Students compete with underwater robots they build themselves
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3 | The sandy dunes
The sand dunes of the Great Lakes region represent the largest freshwater coastal dunes in the world. These dunes, such as the Sleeping Bear Dunes on the northeastern shore of Lake Michigan, are only 3,000-4,000 years old - that's very young, geologically speaking!
How are dunes created?
Why are dunes important?
Dunes are also the home for many endangered and threatened animals and plants. The piping plover, a small shorebird, nests in the shoreline sand, often in the protection of a perched dune. Houghton's goldenrod, pitcher's thistle, and the dwarf lake iris are all examples of threatened plant species that live on the Great Lakes dunes.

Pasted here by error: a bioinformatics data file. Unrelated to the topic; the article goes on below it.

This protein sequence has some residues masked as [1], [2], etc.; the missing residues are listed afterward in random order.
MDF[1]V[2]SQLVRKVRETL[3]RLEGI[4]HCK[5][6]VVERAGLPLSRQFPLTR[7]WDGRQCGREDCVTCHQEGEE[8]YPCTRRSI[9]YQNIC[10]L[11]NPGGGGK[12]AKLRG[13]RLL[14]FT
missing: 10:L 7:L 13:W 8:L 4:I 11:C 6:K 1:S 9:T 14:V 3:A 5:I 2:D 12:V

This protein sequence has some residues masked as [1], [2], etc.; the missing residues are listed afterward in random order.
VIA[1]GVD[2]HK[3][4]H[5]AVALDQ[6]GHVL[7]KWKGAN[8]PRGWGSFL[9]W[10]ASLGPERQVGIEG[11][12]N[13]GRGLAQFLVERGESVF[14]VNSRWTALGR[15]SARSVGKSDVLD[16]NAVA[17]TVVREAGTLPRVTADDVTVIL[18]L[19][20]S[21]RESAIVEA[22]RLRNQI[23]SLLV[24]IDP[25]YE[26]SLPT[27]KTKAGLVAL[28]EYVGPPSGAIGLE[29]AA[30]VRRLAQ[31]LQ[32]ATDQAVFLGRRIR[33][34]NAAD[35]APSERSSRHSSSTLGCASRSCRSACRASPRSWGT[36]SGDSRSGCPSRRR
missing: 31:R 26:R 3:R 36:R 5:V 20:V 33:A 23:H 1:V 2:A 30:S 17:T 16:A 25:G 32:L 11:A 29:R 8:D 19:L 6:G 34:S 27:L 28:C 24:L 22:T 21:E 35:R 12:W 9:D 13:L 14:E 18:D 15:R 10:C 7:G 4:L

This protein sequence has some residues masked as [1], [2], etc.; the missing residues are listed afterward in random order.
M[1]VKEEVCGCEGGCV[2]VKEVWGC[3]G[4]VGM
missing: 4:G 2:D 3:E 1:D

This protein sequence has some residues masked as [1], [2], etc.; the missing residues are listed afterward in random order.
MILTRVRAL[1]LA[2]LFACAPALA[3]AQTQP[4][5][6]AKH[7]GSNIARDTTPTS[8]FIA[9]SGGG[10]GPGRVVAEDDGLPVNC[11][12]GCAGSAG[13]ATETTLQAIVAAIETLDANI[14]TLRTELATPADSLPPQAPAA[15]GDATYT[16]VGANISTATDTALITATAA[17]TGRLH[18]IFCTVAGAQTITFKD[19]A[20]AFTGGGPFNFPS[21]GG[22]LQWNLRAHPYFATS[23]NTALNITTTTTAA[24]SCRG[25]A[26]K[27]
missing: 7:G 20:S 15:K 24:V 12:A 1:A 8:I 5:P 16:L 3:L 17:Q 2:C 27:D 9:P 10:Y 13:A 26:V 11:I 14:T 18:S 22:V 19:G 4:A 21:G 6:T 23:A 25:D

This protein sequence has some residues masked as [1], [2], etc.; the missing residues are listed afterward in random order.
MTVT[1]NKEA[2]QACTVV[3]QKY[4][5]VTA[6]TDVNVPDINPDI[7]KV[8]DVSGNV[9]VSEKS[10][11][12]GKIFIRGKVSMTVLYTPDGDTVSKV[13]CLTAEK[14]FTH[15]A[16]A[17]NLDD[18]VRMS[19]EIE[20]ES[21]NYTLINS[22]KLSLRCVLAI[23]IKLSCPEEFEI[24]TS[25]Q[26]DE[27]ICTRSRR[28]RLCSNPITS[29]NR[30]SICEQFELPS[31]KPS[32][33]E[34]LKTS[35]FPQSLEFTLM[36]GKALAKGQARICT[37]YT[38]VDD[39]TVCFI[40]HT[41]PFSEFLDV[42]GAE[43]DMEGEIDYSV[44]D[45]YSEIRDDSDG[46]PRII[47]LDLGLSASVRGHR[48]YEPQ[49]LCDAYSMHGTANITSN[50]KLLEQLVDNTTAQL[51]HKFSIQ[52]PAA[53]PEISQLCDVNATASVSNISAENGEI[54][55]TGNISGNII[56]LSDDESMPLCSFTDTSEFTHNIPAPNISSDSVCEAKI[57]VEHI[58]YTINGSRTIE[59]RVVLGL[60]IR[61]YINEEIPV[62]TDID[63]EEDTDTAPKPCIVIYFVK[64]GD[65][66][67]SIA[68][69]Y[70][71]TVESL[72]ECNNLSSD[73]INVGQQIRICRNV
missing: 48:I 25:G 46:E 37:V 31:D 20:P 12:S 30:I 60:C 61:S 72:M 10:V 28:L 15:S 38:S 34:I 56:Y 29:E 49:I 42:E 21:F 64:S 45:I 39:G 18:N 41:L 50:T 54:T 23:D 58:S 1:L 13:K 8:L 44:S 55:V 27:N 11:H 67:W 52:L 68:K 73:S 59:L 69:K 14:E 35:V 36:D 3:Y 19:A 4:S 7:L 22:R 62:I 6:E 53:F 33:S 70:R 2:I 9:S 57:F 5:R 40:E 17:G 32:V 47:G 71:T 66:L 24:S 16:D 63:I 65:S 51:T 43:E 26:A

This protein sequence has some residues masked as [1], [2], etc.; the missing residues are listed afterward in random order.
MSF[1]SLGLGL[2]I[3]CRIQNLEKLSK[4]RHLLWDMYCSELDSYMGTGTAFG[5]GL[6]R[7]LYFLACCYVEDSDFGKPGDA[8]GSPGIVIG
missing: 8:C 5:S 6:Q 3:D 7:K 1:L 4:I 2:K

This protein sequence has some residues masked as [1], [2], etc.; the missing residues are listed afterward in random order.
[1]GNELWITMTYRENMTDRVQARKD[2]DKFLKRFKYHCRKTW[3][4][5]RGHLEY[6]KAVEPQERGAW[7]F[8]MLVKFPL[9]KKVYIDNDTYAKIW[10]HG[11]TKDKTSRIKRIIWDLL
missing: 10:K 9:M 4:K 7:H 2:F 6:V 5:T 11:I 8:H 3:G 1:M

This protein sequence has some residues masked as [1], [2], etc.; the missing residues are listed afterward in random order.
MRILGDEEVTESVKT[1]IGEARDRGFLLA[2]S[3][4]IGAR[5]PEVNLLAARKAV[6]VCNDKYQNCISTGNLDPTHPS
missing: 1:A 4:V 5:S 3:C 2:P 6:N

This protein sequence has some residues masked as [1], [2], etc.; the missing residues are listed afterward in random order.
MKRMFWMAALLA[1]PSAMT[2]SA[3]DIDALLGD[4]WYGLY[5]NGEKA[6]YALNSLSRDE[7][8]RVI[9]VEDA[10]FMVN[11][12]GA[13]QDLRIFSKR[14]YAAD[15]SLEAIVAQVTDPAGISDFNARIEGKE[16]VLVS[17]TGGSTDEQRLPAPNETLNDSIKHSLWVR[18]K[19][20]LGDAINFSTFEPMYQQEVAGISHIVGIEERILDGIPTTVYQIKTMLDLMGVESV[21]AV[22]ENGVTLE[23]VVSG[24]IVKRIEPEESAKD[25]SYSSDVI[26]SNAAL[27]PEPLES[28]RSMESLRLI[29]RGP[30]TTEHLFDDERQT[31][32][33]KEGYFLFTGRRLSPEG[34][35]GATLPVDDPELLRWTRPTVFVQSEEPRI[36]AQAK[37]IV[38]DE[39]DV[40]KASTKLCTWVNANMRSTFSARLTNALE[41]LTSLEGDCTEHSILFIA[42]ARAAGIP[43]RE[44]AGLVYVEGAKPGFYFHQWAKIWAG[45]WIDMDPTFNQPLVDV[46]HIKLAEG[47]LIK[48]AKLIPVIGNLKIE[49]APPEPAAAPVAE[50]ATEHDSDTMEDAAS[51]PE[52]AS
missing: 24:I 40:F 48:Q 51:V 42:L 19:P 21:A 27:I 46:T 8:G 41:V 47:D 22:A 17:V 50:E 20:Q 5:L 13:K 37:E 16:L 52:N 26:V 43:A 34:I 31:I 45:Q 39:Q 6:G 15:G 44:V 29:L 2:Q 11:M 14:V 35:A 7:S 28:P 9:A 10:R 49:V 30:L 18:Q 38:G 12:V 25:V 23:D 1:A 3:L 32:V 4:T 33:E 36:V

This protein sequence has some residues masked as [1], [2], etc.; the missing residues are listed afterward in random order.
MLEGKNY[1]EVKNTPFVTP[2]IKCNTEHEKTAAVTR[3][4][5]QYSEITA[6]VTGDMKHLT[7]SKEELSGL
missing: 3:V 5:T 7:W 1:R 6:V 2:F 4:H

Are all dunes the same?
Sand is used to make molds for cars, trains, and airplanes as well as glass and concrete products. Dune mining destroys a dune, and the sand that is obtained is a nonrenewable supply; once a dune is mined, it cannot be replaced. The Sand Dune Protection and Management Act was passed in 1976, but the Great Lakes region continues to lose many of its dunes, such as Pigeon Hill, Maggie Thorpe, and Creeping Joe, to dune mining.
Dunes are also threatened by tourism. Golf courses are often developed on dunes. And climbing dunes causes excessive erosion, damages native and rare plants, and can destroy nesting habitats for birds and animals. When hiking on dunes, it's important to stay on the designated trails!
Graphics: Sleeping Bear Dunes; Indiana Dunes National Lakeshore; Piping Plover; Pitcher's Thistle; Dune mining